The Other Side Of Seventy.


Mike’s post of the same title inspired this post from me. Please read the comments from me and Mike’s response to it too.

Just a day after that I received this in a WhatsApp message from my sister.

Yesterday afternoon, I received news that my friend, philosopher and guide of many years HI died following a failed chemotherapy session for cancer.

Last week was news of the death of a classmate and dear friend.

On the 10th inst, Nick wrote about biographies and autobiographies. I commented there : “I am not and never was into bio/autobiographies. Somehow, I just could not get interested in that genre. My own kind of biography is perhaps my blog just like yours is yours.” Nick responded with “Yes, blogs are very much a form of biography. Not at all chronological, but revealing all sorts of personal details.”

Little did I know that I was about to read an autobiography, and what a one!

Later yesterday, I received a forward of a video of a Cardiologist talking about life and death and how to manage our lives where he referred to a book called When Breath Becomes Air. I got a Kindle version and started reading it and just could not put it down.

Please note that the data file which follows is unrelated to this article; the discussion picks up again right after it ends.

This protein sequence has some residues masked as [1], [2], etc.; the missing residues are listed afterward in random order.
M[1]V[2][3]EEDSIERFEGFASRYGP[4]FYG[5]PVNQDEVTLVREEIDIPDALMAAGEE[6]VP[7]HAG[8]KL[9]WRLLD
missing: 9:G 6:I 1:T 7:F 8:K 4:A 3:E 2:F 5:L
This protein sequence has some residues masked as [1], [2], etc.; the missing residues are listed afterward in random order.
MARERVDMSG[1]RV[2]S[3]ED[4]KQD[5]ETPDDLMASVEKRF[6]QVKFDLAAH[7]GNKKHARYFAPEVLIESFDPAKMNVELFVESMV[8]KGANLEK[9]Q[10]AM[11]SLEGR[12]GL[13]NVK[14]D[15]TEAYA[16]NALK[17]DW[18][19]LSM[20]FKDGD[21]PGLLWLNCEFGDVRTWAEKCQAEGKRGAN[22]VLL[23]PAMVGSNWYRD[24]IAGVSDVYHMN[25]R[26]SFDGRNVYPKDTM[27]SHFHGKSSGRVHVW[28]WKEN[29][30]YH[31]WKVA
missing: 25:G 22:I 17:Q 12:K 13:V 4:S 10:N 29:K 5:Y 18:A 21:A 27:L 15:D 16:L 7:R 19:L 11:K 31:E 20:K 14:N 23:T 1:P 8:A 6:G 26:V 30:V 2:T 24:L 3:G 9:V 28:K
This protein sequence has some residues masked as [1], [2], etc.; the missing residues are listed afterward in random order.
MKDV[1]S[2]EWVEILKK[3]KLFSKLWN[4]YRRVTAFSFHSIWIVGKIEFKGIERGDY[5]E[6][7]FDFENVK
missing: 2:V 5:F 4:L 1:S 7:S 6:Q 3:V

Most of my readers here are senior citizens and quite a few are avid readers. For these, I strongly recommend this book. The most poignant and elegant book that I have ever read about a person’s last days written by himself.

Learning 2.

In a WhatsApp group discussing the current developments in Afghanistan and the political situation in India now, I came across two new terms one of which is based on the following image.